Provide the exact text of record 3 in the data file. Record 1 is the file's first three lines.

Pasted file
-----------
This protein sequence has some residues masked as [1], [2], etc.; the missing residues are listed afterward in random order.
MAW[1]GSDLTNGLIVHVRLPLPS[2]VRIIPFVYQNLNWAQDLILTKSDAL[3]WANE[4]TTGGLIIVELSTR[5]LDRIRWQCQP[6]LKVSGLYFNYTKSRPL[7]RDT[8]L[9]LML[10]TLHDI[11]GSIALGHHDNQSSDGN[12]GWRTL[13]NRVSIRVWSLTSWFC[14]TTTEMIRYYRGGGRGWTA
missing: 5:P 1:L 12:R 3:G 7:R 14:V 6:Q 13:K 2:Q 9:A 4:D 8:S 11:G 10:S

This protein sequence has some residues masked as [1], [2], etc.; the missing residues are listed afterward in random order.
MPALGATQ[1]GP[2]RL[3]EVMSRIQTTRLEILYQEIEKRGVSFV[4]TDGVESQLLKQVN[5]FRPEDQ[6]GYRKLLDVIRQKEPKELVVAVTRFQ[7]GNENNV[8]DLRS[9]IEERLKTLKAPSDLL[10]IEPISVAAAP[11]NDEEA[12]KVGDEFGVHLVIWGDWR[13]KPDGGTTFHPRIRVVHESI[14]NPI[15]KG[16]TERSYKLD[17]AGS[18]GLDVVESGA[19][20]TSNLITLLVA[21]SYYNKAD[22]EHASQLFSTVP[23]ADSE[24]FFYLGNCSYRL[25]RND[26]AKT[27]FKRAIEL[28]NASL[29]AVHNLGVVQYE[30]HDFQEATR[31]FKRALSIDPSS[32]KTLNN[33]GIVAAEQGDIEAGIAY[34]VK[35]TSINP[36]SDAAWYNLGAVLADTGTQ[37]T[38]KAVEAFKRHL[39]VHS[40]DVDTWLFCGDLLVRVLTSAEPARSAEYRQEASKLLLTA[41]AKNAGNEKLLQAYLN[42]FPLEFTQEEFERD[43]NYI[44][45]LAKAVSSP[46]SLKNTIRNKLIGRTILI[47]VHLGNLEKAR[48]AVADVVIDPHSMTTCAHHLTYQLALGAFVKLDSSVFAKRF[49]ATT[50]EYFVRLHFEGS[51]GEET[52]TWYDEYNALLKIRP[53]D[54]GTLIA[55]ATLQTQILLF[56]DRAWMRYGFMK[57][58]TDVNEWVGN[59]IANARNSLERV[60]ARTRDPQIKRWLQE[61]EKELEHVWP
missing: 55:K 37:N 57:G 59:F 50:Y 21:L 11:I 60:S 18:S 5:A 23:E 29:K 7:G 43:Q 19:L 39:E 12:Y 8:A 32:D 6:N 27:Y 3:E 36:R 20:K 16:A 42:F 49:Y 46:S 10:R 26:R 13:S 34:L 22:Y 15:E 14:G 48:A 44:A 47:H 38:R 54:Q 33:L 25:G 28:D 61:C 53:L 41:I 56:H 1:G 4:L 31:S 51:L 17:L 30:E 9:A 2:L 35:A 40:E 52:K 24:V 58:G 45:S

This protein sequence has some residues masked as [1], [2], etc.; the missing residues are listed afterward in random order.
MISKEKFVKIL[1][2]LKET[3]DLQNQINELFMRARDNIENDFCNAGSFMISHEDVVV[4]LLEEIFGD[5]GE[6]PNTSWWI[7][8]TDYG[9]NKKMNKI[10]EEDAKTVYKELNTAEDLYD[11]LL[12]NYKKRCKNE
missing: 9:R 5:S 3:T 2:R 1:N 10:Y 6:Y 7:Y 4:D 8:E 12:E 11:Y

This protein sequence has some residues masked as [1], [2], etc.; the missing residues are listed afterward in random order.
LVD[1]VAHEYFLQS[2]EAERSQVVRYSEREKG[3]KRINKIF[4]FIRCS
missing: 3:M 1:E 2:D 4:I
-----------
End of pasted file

This protein sequence has some residues masked as [1], [2], etc.; the missing residues are listed afterward in random order.
MISKEKFVKIL[1][2]LKET[3]DLQNQINELFMRARDNIENDFCNAGSFMISHEDVVV[4]LLEEIFGD[5]GE[6]PNTSWWI[7][8]TDYG[9]NKKMNKI[10]EEDAKTVYKELNTAEDLYD[11]LL[12]NYKKRCKNE
missing: 9:R 5:S 3:T 2:R 1:N 10:Y 6:Y 7:Y 4:D 8:E 12:E 11:Y